Tuesday, March 15, 2005

bloggers v. DLC, round who cares

Liberal bloggers, reacting to the dumb pro-Lieberman move of Marshall Wittman on BullMoose Blog and the Nation's silly slam on DLC, have decided to renew their attack on the organization based on the New Dem Directory.

As someone who helped make the 2003 New Dem Directory and "100 to watch," I have to say both have it all wrong. This lists are consist of people who either 1) do everything with the DLC and agree with them on almost everything or 2) have attended DLC events and seem receptive to the DLC message but haven't necessarily enacted DLC ideas or supported DLC positions or 3) are rising stars at the state and local level whom the DLC would like to have join the organization while they are still state senators instead of when they are US senators (like Obama). In fact, if you look at the 2003 100 to watch, you will see that other IL 2004 candidates besides Obama were listed on there, so that the DLC could have a future senator on their list and play it safe.

Any political organization tries to spread its influence and increase its membership. If you can get state and local politicians to call themselves New Democrats before they join Congress or become a Governor, so much the better for the organization. Plus, it is usually easier to rope in lower level politicians who are looking for the connections on the national level that the DLC provides. The political department tries to reward loyalty, punish straying from the organization's core principles (pro-trade, pro-charter school, etc.), increase turnout at events, increase perceived power and influence, and influence the next round of political leaders.

After naming people to these lists, it is often times good local press for these folks but it doesn't automatically mean the people from category 3 will join; in fact, the results are mixed. It isn't that the DLC "needs him" it is just that they would like to have Obama, like any Democratic group would.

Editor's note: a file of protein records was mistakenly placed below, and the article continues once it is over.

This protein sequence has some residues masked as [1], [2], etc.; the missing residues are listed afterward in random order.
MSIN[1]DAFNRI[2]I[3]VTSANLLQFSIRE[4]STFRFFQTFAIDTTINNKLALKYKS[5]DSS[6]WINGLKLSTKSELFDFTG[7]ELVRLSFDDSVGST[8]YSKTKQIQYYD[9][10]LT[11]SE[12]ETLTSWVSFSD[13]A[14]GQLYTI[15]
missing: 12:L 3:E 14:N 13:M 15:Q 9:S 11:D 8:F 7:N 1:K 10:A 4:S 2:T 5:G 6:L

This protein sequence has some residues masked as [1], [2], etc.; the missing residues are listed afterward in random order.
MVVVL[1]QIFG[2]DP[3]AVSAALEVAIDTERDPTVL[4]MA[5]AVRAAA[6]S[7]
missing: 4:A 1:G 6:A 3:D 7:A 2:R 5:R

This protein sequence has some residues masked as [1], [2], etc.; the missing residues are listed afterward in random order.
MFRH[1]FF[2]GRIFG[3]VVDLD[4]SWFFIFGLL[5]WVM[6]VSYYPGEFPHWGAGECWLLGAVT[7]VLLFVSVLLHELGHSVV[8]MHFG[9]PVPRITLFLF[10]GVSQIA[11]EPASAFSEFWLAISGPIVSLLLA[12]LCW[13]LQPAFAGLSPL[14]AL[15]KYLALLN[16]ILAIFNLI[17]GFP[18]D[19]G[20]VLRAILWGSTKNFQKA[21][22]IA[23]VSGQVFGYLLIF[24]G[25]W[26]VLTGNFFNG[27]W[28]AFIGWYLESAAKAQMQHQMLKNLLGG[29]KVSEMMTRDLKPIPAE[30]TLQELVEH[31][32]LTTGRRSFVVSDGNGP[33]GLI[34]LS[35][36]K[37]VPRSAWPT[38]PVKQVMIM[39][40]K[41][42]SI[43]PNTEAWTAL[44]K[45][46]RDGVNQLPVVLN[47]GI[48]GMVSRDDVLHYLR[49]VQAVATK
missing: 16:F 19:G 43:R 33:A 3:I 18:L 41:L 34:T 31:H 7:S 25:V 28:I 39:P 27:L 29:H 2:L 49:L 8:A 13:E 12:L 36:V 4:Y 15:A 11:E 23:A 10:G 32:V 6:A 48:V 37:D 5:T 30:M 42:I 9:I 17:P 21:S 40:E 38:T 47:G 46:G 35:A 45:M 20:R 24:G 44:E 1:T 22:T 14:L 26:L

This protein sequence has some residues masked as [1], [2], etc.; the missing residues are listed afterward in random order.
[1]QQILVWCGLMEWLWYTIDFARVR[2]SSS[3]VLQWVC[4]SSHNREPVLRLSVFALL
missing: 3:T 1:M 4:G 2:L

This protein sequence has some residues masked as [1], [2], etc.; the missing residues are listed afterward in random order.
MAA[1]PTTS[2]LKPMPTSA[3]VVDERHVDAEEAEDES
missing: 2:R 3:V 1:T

Obama may be playing to both sides here. Once in Washington, he has done much to disappoint liberal bloggers, who expected him for some reason (he was endorsed by Howard Dean, he had some liberal code language) to be one of their own. According to the DLC, he is a member of the Senate NDC. Look at that list, and see if, other than Obama, any other Senator's name seems out of place. So either some one at the DLC forgot to update the New Dem Directory (which happens, I have made that mistake), or he is a member of the Senate NDC. Under Graham's reign, the organization in the senate was a disaster, with people claiming to be on it but no real group action. I don't know if that has changed, but I doubt it has improved.

Likely what has happened is that Obama wants to be moderate on some issues, more liberal in others, and doesn't really fit into either the DLC or the Wellstone box. So he does what any good politician does, and plays it both ways.

Sure the DLC needs to avoid bashing democrats until it is very inside baseball, but I am sure it is tempting to get all that attention. Trust me though, they hate it. During the DLC's 2002 National Conversation, Lieberman hogged the media coverage of the event by bashing Al Gore's 2000 campaign strategy, prompting editorial wars and glossing over the fact that we had many of the 2004 and 2008 candidates show up and speak to DLC members (Kerry, Hillary, Edwards, Gephardt, Lieberman, Daschle, and Bayh) and that Hillary got the biggest applause of all of them (most of her speech was Bush bashing). It is only Al From and Bruce Reed that seem to ocationally enjoy the bashing of lefties (and Marshall Wittman as well, but I don't really consider him a Democrat as much as a reformed GOPer).

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